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by Peter Moskos

June 15, 2011

In lieu of prison, bring back the lash

I have an op-ed in the Washington Post:
Suggest adding the whipping post to America’s system of criminal justice and most people recoil in horror. But offer a choice between five years in prison or 10 lashes and almost everybody picks the lash. What does that say about prison?
Read the whole article here.


Anonymous said...

Outstanding. Pls just ignore the hateful comments in the WaPo article. These folks obviously have no clue. And for the record - I'd far rather take a good thumping then spend a moment in the clink.

PCM said...

I don't mind the comments at all (though it helps that I haven't read most of them).

What is interesting is how the comments to similar pieces in The Chronicle of Higher Education (and even The Blaze) were so much more thoughtful and with it.

I also find their (unscientific) poll interesting in that about 1/3 of the WaPo's readers think it's a good idea. I'm not certain what I would have expected. If it were 10%, I'd be disappointed. If it were 90%, I'd be worried!

B.A.B. said...

I had the privilege of watching your father lecture once in 2002. He (quite literally) changed my life. Aside from the fact that he took the time to help me with a thesis paper a year later, I've been a USG employee in various capacities for the last six years, and when someone asks me why, I often echo his explanations of the value of public service.

Your article has had a similarly revelatory impact on my view of crime and punishment. I plan on purchasing the book shortly, and look forward to your future works. Thank you.

PCM said...

Thanks, B.A.B. My father always did value public and national service. Some of that rubbed off on me, I suppose.

One of the nice things I learned after his death was just how many people he helped, or at least affected in positive ways. I suppose it's a pretty good legacy to have (even if they are rather large shoes to fill).

Dare I ask, best you can remember, what were his explanations as to the value of public service?

B.A.B. said...

I watched him speak at his undergrad alma mater (though I wasn't a student there). Much of what he discussed was a recollection of how government/military service had changed the lives of himself and his classmates, and how they had (in turn) changed the course of our country.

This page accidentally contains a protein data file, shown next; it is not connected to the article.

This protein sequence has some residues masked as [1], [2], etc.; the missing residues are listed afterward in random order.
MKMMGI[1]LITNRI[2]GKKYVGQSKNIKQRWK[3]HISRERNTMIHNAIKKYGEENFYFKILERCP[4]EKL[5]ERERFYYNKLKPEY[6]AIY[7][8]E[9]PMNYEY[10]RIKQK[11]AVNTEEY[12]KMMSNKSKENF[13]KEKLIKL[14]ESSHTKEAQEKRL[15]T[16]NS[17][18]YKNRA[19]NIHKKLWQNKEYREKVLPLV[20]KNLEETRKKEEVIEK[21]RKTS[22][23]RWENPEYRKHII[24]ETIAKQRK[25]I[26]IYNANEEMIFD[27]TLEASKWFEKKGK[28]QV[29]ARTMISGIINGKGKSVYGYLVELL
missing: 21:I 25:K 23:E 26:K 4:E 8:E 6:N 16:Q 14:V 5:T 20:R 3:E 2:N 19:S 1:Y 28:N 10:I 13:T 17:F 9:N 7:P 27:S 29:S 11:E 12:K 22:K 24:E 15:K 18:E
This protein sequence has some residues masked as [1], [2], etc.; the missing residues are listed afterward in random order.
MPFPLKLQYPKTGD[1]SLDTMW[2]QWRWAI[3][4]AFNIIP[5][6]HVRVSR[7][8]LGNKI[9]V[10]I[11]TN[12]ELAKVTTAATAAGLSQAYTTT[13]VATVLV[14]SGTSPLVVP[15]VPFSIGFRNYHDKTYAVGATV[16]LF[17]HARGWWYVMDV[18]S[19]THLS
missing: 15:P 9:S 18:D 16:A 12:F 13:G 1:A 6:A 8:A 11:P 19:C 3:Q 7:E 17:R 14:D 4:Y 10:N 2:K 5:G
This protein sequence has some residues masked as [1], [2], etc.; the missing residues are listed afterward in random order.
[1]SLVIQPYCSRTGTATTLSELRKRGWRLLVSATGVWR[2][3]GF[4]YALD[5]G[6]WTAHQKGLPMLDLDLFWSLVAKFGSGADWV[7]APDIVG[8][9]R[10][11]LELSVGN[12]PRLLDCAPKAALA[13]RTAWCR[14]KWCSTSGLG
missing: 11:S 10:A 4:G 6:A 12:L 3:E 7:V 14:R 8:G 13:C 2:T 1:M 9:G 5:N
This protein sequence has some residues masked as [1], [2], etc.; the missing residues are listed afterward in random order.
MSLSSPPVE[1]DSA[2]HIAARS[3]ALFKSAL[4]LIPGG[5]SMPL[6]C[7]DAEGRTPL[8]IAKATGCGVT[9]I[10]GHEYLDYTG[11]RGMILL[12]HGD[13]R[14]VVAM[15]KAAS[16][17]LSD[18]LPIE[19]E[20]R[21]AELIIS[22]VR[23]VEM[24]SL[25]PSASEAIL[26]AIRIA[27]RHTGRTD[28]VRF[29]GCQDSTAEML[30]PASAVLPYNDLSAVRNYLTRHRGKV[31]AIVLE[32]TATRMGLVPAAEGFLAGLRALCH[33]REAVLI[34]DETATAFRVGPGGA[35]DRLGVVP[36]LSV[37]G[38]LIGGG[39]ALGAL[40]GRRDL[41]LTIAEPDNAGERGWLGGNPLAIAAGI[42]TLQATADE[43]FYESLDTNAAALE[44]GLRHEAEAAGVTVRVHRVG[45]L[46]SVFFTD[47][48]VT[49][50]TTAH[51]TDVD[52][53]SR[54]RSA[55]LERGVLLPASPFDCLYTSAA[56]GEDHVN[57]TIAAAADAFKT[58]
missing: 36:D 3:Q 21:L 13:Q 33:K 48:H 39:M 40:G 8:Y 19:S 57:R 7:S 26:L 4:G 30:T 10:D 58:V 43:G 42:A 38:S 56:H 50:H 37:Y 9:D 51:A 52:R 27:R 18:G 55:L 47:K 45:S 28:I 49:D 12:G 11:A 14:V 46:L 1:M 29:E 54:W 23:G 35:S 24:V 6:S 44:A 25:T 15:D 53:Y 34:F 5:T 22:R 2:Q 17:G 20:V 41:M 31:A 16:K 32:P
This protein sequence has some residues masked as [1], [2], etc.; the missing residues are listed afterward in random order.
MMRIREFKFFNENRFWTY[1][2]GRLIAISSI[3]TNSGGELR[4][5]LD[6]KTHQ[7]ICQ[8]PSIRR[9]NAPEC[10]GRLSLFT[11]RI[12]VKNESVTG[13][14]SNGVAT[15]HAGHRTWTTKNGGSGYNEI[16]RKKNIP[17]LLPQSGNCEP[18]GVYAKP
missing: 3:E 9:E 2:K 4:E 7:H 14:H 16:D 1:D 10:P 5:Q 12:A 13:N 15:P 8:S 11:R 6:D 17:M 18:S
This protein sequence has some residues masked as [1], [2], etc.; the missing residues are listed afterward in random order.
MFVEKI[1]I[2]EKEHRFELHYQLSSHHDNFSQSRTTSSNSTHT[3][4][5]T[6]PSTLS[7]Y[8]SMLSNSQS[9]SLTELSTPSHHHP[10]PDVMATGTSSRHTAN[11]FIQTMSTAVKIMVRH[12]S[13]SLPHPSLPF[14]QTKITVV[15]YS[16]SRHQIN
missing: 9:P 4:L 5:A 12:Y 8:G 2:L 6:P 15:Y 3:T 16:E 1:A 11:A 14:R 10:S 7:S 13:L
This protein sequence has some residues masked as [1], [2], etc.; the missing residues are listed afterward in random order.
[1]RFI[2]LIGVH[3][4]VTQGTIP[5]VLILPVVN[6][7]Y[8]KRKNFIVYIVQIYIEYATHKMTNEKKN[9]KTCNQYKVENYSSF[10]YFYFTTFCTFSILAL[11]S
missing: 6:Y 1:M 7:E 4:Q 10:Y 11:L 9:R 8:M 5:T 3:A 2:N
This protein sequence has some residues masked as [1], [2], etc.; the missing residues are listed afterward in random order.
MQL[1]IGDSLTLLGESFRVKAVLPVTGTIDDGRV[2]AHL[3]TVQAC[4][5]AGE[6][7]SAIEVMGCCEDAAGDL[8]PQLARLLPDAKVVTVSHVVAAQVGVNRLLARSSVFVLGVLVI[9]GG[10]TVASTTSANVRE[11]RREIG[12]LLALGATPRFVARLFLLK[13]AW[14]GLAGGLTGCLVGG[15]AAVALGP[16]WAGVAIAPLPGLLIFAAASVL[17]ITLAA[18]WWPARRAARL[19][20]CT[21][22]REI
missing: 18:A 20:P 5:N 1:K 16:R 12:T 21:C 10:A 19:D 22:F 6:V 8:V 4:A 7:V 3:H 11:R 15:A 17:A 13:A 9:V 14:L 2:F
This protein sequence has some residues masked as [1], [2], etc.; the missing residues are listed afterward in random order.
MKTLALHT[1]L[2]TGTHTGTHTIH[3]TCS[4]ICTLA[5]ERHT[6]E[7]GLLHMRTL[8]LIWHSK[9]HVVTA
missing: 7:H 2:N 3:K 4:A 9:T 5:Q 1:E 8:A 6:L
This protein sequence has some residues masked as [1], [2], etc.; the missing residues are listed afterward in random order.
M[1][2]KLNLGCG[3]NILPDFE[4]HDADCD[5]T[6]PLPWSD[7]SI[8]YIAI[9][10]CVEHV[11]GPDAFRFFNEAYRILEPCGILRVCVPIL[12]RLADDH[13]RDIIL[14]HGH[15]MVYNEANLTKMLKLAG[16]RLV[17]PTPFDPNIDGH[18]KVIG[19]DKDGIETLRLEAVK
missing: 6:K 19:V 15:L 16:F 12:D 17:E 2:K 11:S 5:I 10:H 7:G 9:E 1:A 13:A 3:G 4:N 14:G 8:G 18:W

The thesis of the talk was the potential benefits to a reinstatement of the draft. The gist, as best I remember, was that the argument that "you don't use the best iron to make nails" is specious because if the most-privileged and best-educated citizens do not invest themselves in the well-being of the state (either by military service or some other form of national service), the state is doomed to failure when its ruling class has no comprehension of what it means to sacrifice on behalf of their country.

PCM said...

Thank you. That does indeed sound like what he would say! It's great to hear because I knew it was his position, but honestly, I couldn't have articulated the "why."

He certainly was big on the idea of self-sacrificing leaders. And he often related it to the sorry state of politics in this country. Particularly war mongering presidents who never served in the military.

His graduating class (and he) was drafted. How many Princeton graduates today ever do anything for their country? Lobbying for lower capital-gains tax and working in finance is most definitely not "in the nation's service."

Anonymous said...

You sound like a pretty decent guy, but i would like to disagree on the flogging thing..I would suggest we figure how to get some of these guys out of jail and back being productive father's and husband's, With the backlash of their crimes they cannot even expect to get a job, no jobs to be had but if there were, Employer's look at their jail time and immediately say ...NOPE, We as a Country have to figure out how to stop building jail's and then trying our dammest to fill them, recently i read that jail's are sitting empty all over the Country expect for California, the petty crimes of Marijuanna and crack cocaine (not all are petty) We need to educate our young men better, I am constantly discussing jail with my grandson's and they know that is nowhere they want to be and how we educate them to a better life, well i am rambling so i will close, I read your article in the Star Tribune in Mpls then i found you on the web..again i am not for any kind of hands on brutality..we have enough of that already....a Grandmother

PCM said...

I agree. But I'm not optimistic any of that is going to happen. Then what?

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